MIDDLE AGE VOTERS: Older Australians are looking for leadership in more than aged care.
MIDDLE AGE VOTERS: Older Australians are looking for leadership in more than aged care. ThinkStock

Wake up pollies, the new middle age is here

WELCOME to Australia's new middle age, which is about 25% of the voting population and are aged 50 to 75, but which experts say the Federal Government is remiss in supporting.

These older Australians are recognised by the National Ageing Research Institute as skilled and experienced. Many of them are highly educated, productive and healthy.

These are the voices that will speak out when the politicians go to the polls.

They are looking for leadership from the governments across key ageing issues, not just aged care.

NARI director Associate Professor Briony Dow, said its report, The New Middle Way: Ways to thrive in the longevity economy, which was released this week, presents policy ideas to counter government policy statements that are dealing with aged care, but not broad ageing issues.

"The challenge is getting it (the report) to a broader audience," Prof Dow said.

"Certainly, in the last Federal election there was no talk whatsoever beyond complaining about the cost of aged care and health systems."

The report covers four idea areas - work, education, health and community-building. It is drawn from the recently released Peak book authored by Dr Don Edgar and Dr Patricia Edgar.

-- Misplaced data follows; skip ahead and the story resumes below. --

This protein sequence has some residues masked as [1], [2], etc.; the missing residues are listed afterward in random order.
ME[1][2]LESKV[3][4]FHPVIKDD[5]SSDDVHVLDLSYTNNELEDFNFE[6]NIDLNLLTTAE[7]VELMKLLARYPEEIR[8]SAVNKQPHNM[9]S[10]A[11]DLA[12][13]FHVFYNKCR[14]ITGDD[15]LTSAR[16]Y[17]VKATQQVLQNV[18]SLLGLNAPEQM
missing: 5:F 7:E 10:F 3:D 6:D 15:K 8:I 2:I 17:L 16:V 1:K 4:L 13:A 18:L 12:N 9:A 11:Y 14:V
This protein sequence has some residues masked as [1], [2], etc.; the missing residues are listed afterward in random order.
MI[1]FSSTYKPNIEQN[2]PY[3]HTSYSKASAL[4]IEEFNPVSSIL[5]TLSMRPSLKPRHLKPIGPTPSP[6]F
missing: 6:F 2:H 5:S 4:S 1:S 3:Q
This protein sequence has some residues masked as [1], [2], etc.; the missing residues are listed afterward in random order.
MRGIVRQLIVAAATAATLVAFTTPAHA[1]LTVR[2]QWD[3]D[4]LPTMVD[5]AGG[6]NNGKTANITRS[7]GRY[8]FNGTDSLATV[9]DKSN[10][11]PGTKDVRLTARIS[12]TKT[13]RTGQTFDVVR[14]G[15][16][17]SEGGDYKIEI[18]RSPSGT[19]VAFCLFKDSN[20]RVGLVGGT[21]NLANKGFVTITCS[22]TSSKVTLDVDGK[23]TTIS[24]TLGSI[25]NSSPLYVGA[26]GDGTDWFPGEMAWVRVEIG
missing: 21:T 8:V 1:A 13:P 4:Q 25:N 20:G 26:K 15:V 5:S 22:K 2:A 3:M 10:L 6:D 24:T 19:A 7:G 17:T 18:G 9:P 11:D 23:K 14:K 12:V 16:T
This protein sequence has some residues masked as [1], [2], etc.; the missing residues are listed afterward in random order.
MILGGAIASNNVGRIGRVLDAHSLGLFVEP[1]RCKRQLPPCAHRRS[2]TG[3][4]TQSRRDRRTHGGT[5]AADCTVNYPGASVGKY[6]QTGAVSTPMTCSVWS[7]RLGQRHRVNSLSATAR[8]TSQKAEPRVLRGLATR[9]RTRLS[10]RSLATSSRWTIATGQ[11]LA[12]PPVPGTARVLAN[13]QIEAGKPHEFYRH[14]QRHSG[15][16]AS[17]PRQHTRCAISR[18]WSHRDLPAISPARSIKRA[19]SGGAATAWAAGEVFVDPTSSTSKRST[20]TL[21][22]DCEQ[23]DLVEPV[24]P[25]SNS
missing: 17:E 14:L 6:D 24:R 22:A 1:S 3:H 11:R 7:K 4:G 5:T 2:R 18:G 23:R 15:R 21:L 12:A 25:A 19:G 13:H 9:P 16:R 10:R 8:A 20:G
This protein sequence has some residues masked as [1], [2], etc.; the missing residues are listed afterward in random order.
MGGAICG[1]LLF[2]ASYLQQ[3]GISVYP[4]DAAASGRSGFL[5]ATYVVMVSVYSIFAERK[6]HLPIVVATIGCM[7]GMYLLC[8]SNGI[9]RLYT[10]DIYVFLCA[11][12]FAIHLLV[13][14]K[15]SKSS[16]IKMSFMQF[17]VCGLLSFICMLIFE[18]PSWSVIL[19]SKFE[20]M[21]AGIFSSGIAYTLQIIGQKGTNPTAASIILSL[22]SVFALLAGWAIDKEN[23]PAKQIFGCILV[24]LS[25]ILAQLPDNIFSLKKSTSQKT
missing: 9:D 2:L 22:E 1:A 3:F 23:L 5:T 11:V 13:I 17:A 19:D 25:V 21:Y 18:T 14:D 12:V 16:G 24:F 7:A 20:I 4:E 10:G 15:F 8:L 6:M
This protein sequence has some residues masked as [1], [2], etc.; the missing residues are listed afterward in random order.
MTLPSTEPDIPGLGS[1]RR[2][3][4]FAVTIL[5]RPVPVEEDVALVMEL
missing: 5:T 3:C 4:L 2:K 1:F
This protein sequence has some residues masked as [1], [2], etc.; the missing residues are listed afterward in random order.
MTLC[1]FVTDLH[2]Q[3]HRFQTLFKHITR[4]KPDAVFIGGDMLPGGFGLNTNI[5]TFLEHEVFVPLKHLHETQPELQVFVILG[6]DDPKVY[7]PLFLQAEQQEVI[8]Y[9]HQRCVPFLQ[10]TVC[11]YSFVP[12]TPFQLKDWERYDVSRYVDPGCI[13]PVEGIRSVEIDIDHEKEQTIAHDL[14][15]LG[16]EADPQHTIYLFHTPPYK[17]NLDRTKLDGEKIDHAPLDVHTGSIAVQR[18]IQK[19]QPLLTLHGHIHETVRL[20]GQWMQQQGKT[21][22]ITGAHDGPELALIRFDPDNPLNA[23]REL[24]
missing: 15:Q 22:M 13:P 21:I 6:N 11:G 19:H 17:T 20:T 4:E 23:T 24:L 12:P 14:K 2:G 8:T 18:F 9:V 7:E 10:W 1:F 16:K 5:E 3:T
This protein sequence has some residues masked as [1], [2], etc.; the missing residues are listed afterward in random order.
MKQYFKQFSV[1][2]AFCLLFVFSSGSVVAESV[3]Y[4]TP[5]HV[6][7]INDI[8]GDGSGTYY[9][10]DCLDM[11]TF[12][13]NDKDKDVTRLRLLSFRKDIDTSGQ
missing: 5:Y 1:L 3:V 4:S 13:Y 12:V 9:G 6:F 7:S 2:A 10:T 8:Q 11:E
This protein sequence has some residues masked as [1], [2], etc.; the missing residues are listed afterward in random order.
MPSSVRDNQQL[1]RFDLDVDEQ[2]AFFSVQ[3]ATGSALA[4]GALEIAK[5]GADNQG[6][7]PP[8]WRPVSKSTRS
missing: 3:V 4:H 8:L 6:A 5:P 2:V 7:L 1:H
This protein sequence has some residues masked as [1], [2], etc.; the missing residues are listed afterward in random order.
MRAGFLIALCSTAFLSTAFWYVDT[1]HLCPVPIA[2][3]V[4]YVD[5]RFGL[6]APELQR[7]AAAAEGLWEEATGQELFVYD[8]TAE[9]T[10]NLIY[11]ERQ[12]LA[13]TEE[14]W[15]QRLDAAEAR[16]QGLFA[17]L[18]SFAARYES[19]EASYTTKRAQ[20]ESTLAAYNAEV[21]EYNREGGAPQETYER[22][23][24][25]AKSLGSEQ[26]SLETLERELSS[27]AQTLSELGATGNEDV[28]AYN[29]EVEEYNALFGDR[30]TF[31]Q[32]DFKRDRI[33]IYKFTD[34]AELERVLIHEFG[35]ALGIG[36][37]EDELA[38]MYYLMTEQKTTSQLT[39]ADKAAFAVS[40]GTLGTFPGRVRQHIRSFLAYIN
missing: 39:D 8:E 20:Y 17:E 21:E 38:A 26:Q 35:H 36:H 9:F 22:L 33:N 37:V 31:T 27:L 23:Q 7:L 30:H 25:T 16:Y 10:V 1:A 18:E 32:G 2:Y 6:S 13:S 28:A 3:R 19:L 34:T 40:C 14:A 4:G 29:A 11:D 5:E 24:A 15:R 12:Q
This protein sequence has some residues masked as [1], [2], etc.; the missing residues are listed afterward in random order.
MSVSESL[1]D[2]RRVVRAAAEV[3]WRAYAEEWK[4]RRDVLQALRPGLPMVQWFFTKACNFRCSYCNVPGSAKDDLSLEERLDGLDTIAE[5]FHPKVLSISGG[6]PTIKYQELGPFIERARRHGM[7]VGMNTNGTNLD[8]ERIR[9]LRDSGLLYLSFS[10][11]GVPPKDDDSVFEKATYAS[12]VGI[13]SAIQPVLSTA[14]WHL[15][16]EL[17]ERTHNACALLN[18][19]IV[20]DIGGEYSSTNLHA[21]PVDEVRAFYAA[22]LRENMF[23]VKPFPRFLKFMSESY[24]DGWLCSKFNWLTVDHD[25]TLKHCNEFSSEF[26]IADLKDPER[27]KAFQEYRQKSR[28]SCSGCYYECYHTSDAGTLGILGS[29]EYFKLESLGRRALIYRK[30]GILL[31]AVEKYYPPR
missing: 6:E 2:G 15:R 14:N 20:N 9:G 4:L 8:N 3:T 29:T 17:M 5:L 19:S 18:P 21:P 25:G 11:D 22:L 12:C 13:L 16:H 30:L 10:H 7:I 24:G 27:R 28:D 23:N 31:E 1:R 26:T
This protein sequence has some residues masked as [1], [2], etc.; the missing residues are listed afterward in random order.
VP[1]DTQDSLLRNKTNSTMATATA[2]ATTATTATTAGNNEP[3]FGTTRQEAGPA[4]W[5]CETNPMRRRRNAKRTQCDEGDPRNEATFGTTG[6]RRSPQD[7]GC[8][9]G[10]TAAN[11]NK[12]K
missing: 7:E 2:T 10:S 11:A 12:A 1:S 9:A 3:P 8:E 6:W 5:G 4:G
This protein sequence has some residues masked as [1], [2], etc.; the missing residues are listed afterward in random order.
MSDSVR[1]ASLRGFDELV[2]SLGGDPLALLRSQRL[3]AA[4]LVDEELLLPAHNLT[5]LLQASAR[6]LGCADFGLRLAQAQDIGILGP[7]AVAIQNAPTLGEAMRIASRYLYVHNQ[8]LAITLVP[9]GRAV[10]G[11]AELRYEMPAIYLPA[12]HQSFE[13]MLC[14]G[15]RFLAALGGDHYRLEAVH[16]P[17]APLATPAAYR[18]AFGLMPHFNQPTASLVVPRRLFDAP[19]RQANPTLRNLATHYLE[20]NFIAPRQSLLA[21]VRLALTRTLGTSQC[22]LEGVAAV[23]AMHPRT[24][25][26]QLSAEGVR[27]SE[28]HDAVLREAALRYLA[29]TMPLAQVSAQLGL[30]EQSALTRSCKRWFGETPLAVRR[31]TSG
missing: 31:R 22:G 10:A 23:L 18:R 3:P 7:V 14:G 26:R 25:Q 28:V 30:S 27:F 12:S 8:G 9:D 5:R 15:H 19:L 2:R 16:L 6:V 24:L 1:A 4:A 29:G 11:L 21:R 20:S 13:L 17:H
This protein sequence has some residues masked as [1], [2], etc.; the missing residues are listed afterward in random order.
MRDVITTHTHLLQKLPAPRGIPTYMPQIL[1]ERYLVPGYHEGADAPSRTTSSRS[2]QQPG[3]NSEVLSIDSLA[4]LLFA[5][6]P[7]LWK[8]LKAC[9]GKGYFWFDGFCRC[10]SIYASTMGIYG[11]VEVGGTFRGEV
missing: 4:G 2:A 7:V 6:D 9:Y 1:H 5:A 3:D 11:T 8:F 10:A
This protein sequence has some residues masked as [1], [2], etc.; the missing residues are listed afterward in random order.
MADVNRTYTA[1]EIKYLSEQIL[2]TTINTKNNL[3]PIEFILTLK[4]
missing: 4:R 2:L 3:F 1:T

"We have taken one step further, making it a specific policy document," Prof Dow said.

"We would like governments of all levels to take a lead in this area rather than being reactive and negative, to see the benefits of this middle ageing population and what they can contribute.

"I think it's the Federal government and the Federal opposition that really need to take the lead here."

The report starts with calling for a change in the language being used, moving to positive and inclusive statements.

"The new middle-aged are a resource, not a burden," the report states.

"Conflict will develop if this provocative negative dialogue is not stopped and the issues better understood."

While NARI's role is research and advocacy based on research evidence, it hopes the Federal and state governments will consider its recommendations including -

  • Reframing workplace relations for a longer working life. Rather than talking about retirement, the theme of keeping the wisdom at work should be emphasised perhaps through the gradual reduction of working hours, working days in a week, reduced responsibilities, rather than sudden-death retirement.
  • Recognising the need for lifelong learning through retraining, learning new skills, adapting to technology and industrial/social change.
  • Promoting preventive health measures which may include financial security, social interaction, purpose in life, access to affordable housing suited to the needs of different age stages, the richness of community interactions, ease of access and transport to essential services and family networks.
  • Building communities that counter intergenerational hostility and encourage community cohesion and cooperation.

The full NARI report can be found at www.nari.net.au.

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